UPDATED: Congress Can’t Even Agree on How Much We’re Spending Now

This is just weird. I was comparing the House and Senate versions of the spending bill that will fund transportation and housing programs for the 2014 fiscal year. As expected, the House wants to cut these programs far more deeply than the Senate. Less expected, the reports for these bills don’t even agree on how much we’re already spending this fiscal year.

Page 163 of the House report states that a grand total of $80,884,104 in spending was enacted for the programs funded by the transportation and housing bill in the 2013 fiscal year. Page 197 of the Senate report disagrees, saying that $80,767,564 was actually the grand total of fiscal year 2013 enacted spending. Throughout the two reports, there are small disagreements over how much spending was actually enacted for particular programs in the 2013 fiscal year.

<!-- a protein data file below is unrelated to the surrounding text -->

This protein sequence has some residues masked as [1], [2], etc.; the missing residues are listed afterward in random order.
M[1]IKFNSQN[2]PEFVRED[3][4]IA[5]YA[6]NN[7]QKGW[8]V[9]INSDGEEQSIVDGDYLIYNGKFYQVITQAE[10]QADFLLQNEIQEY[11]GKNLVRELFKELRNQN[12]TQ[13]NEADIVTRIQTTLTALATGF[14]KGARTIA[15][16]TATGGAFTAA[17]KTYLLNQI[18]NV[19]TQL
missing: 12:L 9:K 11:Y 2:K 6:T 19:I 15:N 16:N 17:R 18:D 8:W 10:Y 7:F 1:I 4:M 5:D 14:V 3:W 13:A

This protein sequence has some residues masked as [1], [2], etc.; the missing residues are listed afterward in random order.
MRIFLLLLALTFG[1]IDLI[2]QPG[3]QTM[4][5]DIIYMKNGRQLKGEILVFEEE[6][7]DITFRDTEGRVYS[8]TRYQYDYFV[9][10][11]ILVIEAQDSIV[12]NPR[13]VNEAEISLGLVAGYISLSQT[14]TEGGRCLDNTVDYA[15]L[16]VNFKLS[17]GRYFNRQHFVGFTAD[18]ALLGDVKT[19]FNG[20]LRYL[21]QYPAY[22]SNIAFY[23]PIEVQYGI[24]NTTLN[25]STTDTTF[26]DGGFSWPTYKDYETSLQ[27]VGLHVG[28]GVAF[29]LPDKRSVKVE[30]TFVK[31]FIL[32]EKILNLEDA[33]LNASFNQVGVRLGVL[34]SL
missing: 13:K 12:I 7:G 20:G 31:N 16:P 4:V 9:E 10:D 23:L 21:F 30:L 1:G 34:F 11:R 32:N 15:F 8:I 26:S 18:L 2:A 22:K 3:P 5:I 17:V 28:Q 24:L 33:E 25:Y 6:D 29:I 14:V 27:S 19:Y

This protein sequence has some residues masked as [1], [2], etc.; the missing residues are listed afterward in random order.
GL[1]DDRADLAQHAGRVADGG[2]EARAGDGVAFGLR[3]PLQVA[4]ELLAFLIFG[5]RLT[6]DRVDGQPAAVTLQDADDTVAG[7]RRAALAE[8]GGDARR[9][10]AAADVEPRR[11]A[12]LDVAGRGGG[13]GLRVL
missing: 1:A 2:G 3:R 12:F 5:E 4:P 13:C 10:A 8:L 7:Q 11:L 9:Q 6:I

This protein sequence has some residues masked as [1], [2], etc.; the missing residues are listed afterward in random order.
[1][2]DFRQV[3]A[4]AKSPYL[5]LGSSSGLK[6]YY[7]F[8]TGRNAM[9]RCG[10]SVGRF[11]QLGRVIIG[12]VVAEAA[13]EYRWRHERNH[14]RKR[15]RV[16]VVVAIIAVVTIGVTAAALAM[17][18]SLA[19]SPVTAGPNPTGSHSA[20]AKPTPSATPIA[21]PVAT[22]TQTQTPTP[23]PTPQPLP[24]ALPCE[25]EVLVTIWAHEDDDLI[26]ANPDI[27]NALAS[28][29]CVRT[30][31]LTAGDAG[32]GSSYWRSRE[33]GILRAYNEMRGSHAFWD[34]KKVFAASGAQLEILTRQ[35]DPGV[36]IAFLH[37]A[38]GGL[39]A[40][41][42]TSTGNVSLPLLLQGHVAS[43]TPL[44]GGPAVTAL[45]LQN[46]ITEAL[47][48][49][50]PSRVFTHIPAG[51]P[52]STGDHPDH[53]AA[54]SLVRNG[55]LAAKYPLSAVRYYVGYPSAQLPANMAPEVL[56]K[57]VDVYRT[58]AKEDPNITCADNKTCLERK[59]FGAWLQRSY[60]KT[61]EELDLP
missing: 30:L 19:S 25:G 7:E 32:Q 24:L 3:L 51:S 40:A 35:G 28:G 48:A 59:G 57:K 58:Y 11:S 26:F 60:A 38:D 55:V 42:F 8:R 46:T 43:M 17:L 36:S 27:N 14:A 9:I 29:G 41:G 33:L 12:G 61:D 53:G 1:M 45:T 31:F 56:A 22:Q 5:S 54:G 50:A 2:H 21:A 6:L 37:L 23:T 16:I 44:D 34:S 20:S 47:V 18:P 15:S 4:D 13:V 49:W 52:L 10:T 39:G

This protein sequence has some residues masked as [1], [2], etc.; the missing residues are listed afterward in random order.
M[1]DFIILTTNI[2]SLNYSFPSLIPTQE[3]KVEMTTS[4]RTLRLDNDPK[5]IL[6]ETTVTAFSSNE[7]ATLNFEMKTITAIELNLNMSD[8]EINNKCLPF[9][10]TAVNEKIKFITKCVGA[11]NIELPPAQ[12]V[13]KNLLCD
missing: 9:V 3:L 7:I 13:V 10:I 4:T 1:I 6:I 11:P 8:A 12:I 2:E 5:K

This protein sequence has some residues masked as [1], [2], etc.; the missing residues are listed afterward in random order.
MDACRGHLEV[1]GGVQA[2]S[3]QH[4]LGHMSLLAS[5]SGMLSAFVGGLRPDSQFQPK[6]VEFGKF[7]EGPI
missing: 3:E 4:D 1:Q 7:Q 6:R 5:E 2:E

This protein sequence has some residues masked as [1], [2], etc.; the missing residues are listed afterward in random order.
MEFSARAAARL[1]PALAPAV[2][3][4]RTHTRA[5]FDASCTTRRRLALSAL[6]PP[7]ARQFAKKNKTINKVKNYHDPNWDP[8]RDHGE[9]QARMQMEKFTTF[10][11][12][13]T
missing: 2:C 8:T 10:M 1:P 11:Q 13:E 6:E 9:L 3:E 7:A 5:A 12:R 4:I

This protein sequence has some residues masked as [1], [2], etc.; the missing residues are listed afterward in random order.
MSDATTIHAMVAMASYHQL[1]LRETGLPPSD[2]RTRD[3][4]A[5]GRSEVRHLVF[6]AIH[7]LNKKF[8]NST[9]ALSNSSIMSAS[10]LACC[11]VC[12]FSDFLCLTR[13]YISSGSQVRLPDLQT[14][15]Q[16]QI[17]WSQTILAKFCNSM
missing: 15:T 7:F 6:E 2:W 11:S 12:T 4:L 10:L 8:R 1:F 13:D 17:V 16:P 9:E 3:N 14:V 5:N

Washington dysfunction has reached a new low. The House and Senate no longer agree on how to count.

Update: It seems that the issue here is that the House reports do not count a tiny across-the-board rescission imposed by Section 3004 of the FY13 Continuing Resolution, which accounts for the differences between OMB and CBO scoring. I got bored just typing that.

As J. Walter Weatherman of Arrested Development would say, “And that’s why, you always read the footnotes.”

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